I wasn't sure how I felt about Lopardo's Lensky; his was a sound I wasn't used to in the role, but by the end of his first scene, he had won the audience over. His interpretation of "Kuda, kuda", sung just before the duel, was wrenching and heartbreaking. His Lensky almost seems to know that he'll die, making the aria all the more tragic.
But of course, Eugene Onegin cannot succeed without a strong baritone in the title role. And we had Dmitri Hvorostovsky, a singer who's name has become synonymous with Eugene Onegin. I had seen the telecast of the opera from the Met last year, with Hvorostovsky and Renee Fleming as Onegin and Tatyana, and his Onegin was cold and unsympathetic towards Tatyana. However, his present Onegin was much warmer and his rejection was easier to take, although it still breaks that heart to see. Instead of simply rejecting her in the traditional "Its not you, its me" fashion, which is how Hvorostovsky played it at the Met, he was much more paternal in turning from her affection, wanting to protect her. Only his last line in that scene was as heartbreaking as always "Learn to control yourself in the future. Not every man will be as understanding as me." (loosely translated) The rejection is always painful, and nothing Onegin could have said would have been easy on Tatyana. His flirtation with Olga in the party scene would have worked on anyone in the audience, and he dances well too. =) He played with cards and talked with Olga during Triqiet's song, and ignored Lensky's despair at Onegin's flirting with Olga. The duel scene had no scenery, with only the singers and the drama onstage. Most of the scene occurred in darkness, with the sun only appearing after Lensky was shot. Instead of taking a break in between the duel scene and the Polonaise, the time was used rather well. Hvorostovsky stepped away from Lensky's body and proceeded to change his costume with the help of several footmen. Needless to say, shirtless Dmitri was worth the price of admission. =) But perhaps the most passionate and emotionally intense moment in the opera occurred after Tatyana's exit, when Onegin, alone on stage, cries out in his despair. Hvorostovsky could not have expressed that very despair with any more perfection; it ripped your heart to shreds, although it was much deeper than that.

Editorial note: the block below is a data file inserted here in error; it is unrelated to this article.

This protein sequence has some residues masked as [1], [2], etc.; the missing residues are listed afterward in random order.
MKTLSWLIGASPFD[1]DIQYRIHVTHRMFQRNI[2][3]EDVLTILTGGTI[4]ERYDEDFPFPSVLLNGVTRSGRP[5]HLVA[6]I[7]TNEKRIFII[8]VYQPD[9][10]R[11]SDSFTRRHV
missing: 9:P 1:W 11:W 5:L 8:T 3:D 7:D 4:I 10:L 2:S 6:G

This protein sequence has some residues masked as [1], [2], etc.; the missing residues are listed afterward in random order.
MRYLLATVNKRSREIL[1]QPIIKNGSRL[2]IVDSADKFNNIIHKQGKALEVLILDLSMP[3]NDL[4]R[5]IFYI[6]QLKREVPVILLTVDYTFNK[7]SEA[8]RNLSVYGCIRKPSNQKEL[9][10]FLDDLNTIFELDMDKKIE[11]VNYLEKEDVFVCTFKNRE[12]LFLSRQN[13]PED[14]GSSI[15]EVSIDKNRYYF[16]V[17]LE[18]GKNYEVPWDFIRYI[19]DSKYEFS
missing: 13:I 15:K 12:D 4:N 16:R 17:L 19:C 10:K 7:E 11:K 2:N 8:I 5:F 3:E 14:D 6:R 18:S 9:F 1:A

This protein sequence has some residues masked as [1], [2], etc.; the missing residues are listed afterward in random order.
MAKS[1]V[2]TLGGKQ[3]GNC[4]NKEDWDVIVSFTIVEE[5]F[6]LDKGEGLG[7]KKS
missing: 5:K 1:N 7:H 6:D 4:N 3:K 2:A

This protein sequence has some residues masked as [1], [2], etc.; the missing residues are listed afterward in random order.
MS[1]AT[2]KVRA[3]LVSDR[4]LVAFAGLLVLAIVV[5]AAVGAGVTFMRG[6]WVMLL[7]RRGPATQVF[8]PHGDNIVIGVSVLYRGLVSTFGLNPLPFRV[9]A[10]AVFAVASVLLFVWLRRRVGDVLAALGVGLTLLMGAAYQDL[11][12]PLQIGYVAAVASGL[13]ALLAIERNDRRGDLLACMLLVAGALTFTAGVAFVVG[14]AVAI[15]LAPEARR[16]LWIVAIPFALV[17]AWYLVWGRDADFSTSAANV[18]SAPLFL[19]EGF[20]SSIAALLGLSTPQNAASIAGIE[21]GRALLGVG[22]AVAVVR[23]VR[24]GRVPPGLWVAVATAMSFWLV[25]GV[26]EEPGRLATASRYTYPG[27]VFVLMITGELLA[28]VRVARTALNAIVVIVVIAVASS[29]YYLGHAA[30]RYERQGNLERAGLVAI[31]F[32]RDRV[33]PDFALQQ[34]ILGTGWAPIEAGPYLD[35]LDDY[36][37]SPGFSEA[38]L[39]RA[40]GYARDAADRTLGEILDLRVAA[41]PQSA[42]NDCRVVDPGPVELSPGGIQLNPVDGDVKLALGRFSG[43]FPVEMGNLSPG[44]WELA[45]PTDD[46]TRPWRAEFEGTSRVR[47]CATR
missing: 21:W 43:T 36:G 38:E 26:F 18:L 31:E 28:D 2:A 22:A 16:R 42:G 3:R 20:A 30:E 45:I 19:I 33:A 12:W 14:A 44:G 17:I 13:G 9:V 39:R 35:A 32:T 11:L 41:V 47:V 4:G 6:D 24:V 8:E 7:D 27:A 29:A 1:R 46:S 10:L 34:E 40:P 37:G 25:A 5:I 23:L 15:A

We waited by the stage door after the performance hoping to get a chance to see some of the singers. Some annoying (and reasonably untalented) saxophonist whom had been hanging around after Orfeo two seasons ago was again playing on the sidewalk. We saw a small crowd in the entryway by the stage door, and, assuming they also wanted to meet and greet, we went it. It was a good choice. We saw a few singers leave, but we either weren't sure who they were or how to pronounce their names, as in the case of the spectacular Ukrainian bass Vitalij Kowaljow, who sang Prince Gremin. But after about 10 minutes, there was a collective "Ahh!" as Dmitri Hvorostovsky and his white hair were spotted.
To answer the obvious question; yes, Hvorostovsky really is that good-looking, to the point of being overwhelming. He knows how to work a crowd and signed programs and answered questions, from the normal to the obscure. I was about 5th in line to talk to him, which I did. I worked with a former Italian diction coach of his while I was Interlochen, so I made sure to mention her. He seemed pleased and asked me to send her his love. Will gladly do. He also was kind enough to let me grab a photo.
Of course, I could post much more about the whole experience, but I'll spare you. I will say that Eugene Onegin is an underrated opera, and I wish that more people knew it. Anyone can relate to it, because everyone has experienced disappointment and regret, not to mention that Tchaikovsky knows how to express human emotion in a way that no one else has been able to. I adore this opera.